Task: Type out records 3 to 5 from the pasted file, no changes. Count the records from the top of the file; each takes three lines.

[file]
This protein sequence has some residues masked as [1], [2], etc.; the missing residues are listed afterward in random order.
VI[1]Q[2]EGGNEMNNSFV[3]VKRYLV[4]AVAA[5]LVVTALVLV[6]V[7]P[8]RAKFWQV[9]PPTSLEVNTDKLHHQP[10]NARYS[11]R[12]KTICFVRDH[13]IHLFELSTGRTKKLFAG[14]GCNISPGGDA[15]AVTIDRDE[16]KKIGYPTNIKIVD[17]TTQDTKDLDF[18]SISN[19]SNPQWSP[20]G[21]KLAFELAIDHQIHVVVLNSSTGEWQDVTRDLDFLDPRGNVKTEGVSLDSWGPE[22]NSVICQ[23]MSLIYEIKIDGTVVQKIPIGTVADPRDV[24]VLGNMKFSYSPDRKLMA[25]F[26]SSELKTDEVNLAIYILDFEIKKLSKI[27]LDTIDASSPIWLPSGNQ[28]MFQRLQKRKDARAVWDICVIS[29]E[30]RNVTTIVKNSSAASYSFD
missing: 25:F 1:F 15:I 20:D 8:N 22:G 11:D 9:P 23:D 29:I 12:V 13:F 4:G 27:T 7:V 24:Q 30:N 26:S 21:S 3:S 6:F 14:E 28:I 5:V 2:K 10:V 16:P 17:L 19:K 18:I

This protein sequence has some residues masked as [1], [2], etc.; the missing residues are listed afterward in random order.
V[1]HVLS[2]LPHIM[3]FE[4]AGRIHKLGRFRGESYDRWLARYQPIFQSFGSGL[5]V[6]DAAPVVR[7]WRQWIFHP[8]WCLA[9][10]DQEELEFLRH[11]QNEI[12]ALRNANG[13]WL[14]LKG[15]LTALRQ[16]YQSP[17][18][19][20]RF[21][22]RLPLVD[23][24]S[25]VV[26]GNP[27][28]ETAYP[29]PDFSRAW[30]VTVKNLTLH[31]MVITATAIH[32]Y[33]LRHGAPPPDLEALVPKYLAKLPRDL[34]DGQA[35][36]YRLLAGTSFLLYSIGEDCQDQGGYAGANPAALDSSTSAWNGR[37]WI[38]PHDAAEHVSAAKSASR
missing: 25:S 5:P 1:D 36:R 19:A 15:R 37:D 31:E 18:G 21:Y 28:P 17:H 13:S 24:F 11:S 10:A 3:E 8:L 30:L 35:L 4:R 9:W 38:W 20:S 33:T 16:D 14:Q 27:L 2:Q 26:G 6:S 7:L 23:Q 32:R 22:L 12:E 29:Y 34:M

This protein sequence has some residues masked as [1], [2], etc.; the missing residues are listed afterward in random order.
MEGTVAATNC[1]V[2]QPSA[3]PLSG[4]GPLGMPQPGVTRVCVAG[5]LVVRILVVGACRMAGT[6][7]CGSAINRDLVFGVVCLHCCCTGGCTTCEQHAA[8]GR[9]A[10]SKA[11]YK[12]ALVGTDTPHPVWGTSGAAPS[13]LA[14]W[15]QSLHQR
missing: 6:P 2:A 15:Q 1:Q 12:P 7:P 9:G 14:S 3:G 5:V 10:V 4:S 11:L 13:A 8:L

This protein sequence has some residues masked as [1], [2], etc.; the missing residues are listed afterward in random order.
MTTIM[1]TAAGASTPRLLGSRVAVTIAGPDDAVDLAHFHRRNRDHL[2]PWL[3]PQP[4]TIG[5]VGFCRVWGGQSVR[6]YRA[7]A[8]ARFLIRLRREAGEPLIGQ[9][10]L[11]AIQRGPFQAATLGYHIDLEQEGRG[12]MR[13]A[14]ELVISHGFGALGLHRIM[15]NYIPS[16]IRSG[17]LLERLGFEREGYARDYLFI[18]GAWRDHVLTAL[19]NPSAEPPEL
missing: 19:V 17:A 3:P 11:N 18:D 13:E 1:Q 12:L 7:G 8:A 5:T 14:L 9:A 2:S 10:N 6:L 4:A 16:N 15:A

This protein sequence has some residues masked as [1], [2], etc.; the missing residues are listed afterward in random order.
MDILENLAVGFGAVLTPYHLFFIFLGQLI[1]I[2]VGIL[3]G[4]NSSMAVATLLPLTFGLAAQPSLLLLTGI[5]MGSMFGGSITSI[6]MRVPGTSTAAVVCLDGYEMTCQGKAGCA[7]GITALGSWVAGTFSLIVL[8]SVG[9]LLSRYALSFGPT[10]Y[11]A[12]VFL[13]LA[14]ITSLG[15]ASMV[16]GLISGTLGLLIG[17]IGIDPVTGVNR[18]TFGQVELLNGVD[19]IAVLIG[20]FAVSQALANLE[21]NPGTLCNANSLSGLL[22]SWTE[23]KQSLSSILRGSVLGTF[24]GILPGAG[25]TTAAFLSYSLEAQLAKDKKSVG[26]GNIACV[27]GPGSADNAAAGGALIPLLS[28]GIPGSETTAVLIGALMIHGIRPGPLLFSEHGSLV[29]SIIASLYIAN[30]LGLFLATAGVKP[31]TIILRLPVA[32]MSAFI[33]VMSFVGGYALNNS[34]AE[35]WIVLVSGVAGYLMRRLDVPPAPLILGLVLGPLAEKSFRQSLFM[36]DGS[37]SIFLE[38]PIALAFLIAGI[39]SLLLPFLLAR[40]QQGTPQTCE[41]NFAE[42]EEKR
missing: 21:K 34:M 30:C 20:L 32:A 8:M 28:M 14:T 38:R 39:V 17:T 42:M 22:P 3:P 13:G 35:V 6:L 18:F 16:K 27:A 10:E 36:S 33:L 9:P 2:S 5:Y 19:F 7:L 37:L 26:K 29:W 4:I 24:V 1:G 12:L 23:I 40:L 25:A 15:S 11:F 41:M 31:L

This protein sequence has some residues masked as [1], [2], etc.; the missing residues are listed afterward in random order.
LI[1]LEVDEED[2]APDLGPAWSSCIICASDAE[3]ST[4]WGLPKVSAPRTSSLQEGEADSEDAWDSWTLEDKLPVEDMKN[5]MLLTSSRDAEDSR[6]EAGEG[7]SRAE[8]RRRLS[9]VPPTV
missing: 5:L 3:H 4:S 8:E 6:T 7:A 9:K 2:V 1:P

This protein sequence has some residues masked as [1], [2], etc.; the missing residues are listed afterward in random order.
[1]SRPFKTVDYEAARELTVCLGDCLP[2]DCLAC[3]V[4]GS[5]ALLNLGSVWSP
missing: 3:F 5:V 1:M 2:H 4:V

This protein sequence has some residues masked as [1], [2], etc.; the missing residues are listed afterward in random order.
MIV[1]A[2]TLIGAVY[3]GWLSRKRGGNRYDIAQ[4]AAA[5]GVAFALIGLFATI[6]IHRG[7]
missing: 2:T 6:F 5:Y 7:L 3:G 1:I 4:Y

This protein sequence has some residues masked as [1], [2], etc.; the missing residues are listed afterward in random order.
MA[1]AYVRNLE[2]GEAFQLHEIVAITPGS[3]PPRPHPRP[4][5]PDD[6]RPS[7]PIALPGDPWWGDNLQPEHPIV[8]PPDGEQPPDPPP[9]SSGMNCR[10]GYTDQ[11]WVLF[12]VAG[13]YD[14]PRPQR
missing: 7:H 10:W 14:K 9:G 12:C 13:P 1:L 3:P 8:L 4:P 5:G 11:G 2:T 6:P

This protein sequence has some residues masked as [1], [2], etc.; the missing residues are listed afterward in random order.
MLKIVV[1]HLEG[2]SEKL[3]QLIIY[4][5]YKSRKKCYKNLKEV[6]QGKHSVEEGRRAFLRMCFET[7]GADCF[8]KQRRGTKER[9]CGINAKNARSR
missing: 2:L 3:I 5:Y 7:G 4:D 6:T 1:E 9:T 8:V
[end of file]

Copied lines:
This protein sequence has some residues masked as [1], [2], etc.; the missing residues are listed afterward in random order.
MEGTVAATNC[1]V[2]QPSA[3]PLSG[4]GPLGMPQPGVTRVCVAG[5]LVVRILVVGACRMAGT[6][7]CGSAINRDLVFGVVCLHCCCTGGCTTCEQHAA[8]GR[9]A[10]SKA[11]YK[12]ALVGTDTPHPVWGTSGAAPS[13]LA[14]W[15]QSLHQR
missing: 6:P 2:A 15:Q 1:Q 12:P 7:P 9:G 14:S 3:G 5:V 10:V 4:S 11:L 13:A 8:L

This protein sequence has some residues masked as [1], [2], etc.; the missing residues are listed afterward in random order.
MTTIM[1]TAAGASTPRLLGSRVAVTIAGPDDAVDLAHFHRRNRDHL[2]PWL[3]PQP[4]TIG[5]VGFCRVWGGQSVR[6]YRA[7]A[8]ARFLIRLRREAGEPLIGQ[9][10]L[11]AIQRGPFQAATLGYHIDLEQEGRG[12]MR[13]A[14]ELVISHGFGALGLHRIM[15]NYIPS[16]IRSG[17]LLERLGFEREGYARDYLFI[18]GAWRDHVLTAL[19]NPSAEPPEL
missing: 19:V 17:A 3:P 11:N 18:D 13:E 1:Q 12:L 7:G 8:A 5:T 14:L 9:A 2:S 10:N 6:L 4:A 16:N 15:A

This protein sequence has some residues masked as [1], [2], etc.; the missing residues are listed afterward in random order.
MDILENLAVGFGAVLTPYHLFFIFLGQLI[1]I[2]VGIL[3]G[4]NSSMAVATLLPLTFGLAAQPSLLLLTGI[5]MGSMFGGSITSI[6]MRVPGTSTAAVVCLDGYEMTCQGKAGCA[7]GITALGSWVAGTFSLIVL[8]SVG[9]LLSRYALSFGPT[10]Y[11]A[12]VFL[13]LA[14]ITSLG[15]ASMV[16]GLISGTLGLLIG[17]IGIDPVTGVNR[18]TFGQVELLNGVD[19]IAVLIG[20]FAVSQALANLE[21]NPGTLCNANSLSGLL[22]SWTE[23]KQSLSSILRGSVLGTF[24]GILPGAG[25]TTAAFLSYSLEAQLAKDKKSVG[26]GNIACV[27]GPGSADNAAAGGALIPLLS[28]GIPGSETTAVLIGALMIHGIRPGPLLFSEHGSLV[29]SIIASLYIAN[30]LGLFLATAGVKP[31]TIILRLPVA[32]MSAFI[33]VMSFVGGYALNNS[34]AE[35]WIVLVSGVAGYLMRRLDVPPAPLILGLVLGPLAEKSFRQSLFM[36]DGS[37]SIFLE[38]PIALAFLIAGI[39]SLLLPFLLAR[40]QQGTPQTCE[41]NFAE[42]EEKR
missing: 21:K 34:M 30:C 20:L 32:A 8:M 28:M 14:T 38:R 39:V 17:T 42:M 22:P 3:P 13:G 35:V 6:L 18:F 16:K 27:A 10:E 36:S 33:L 9:P 2:S 5:Y 19:F 7:L 37:L 26:K 29:W 4:I 24:V 1:G 12:L 23:I 40:L 25:A 15:S 11:F 41:M 31:L